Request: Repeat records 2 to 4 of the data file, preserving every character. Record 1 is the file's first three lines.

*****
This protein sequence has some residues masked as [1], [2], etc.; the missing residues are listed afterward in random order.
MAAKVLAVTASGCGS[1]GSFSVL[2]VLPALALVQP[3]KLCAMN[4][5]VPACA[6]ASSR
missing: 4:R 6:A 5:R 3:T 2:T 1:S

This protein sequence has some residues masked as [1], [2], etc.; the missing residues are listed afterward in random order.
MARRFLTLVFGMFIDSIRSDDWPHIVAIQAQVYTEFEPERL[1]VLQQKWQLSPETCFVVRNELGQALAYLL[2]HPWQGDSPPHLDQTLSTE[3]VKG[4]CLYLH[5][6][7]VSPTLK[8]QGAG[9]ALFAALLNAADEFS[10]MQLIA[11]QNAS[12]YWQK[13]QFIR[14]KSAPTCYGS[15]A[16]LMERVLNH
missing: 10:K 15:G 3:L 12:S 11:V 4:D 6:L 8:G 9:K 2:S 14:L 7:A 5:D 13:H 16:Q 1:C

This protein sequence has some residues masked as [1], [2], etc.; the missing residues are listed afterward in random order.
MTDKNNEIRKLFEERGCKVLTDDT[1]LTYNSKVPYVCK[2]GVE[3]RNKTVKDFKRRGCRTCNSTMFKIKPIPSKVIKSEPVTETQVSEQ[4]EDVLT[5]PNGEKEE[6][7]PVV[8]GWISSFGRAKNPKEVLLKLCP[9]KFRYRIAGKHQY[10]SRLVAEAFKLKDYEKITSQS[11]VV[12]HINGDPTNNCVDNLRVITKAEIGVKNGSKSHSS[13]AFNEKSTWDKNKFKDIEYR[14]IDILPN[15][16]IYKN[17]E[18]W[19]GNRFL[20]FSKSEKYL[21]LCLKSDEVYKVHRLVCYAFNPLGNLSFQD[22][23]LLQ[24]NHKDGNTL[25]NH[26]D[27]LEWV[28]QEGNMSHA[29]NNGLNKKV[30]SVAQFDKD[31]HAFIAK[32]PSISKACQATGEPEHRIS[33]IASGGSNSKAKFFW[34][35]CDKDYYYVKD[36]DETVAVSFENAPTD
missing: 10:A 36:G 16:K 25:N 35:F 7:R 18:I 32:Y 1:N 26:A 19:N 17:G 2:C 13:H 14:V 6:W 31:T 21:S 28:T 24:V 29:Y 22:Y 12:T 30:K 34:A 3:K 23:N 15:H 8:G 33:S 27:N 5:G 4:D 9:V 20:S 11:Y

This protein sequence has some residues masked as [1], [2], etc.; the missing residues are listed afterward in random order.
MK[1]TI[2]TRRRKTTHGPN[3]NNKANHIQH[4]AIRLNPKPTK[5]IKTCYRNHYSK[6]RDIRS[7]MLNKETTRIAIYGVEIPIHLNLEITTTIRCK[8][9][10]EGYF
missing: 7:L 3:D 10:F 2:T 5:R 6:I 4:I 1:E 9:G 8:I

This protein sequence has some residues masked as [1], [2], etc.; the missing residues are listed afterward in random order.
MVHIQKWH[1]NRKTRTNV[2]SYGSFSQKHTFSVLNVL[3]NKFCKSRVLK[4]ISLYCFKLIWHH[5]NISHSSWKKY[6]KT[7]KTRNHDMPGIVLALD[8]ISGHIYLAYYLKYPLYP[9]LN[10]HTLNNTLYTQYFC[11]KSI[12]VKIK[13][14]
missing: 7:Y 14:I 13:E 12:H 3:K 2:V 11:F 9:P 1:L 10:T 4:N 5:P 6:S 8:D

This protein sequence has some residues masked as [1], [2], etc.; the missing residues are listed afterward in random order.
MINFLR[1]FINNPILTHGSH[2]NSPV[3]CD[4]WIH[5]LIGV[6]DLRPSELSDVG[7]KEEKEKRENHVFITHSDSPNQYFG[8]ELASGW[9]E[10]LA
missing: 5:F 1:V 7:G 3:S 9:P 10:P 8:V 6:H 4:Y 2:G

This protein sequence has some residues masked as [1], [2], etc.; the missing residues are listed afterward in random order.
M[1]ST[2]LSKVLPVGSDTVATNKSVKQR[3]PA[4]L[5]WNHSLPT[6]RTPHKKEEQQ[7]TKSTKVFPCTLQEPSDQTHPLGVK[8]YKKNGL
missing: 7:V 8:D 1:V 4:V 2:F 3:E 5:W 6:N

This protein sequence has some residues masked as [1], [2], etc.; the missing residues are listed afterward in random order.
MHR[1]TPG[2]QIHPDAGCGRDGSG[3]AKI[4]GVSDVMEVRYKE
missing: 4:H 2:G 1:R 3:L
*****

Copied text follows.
This protein sequence has some residues masked as [1], [2], etc.; the missing residues are listed afterward in random order.
MARRFLTLVFGMFIDSIRSDDWPHIVAIQAQVYTEFEPERL[1]VLQQKWQLSPETCFVVRNELGQALAYLL[2]HPWQGDSPPHLDQTLSTE[3]VKG[4]CLYLH[5][6][7]VSPTLK[8]QGAG[9]ALFAALLNAADEFS[10]MQLIA[11]QNAS[12]YWQK[13]QFIR[14]KSAPTCYGS[15]A[16]LMERVLNH
missing: 10:K 15:G 3:L 12:S 11:V 4:D 6:L 8:G 9:K 2:S 14:L 7:A 5:D 13:H 16:Q 1:C

This protein sequence has some residues masked as [1], [2], etc.; the missing residues are listed afterward in random order.
MTDKNNEIRKLFEERGCKVLTDDT[1]LTYNSKVPYVCK[2]GVE[3]RNKTVKDFKRRGCRTCNSTMFKIKPIPSKVIKSEPVTETQVSEQ[4]EDVLT[5]PNGEKEE[6][7]PVV[8]GWISSFGRAKNPKEVLLKLCP[9]KFRYRIAGKHQY[10]SRLVAEAFKLKDYEKITSQS[11]VV[12]HINGDPTNNCVDNLRVITKAEIGVKNGSKSHSS[13]AFNEKSTWDKNKFKDIEYR[14]IDILPN[15][16]IYKN[17]E[18]W[19]GNRFL[20]FSKSEKYL[21]LCLKSDEVYKVHRLVCYAFNPLGNLSFQD[22][23]LLQ[24]NHKDGNTL[25]NH[26]D[27]LEWV[28]QEGNMSHA[29]NNGLNKKV[30]SVAQFDKD[31]HAFIAK[32]PSISKACQATGEPEHRIS[33]IASGGSNSKAKFFW[34][35]CDKDYYYVKD[36]DETVAVSFENAPTD
missing: 10:A 36:G 16:K 25:N 35:F 7:R 18:I 32:Y 1:N 26:A 19:N 17:G 2:C 13:H 14:V 6:W 31:T 21:S 28:T 24:V 29:Y 22:Y 12:T 30:K 34:A 3:K 23:N 15:H 8:G 33:S 27:N 5:G 4:D 9:V 20:S 11:Y

This protein sequence has some residues masked as [1], [2], etc.; the missing residues are listed afterward in random order.
MK[1]TI[2]TRRRKTTHGPN[3]NNKANHIQH[4]AIRLNPKPTK[5]IKTCYRNHYSK[6]RDIRS[7]MLNKETTRIAIYGVEIPIHLNLEITTTIRCK[8][9][10]EGYF
missing: 7:L 3:D 10:F 2:T 5:R 6:I 4:I 1:E 9:G 8:I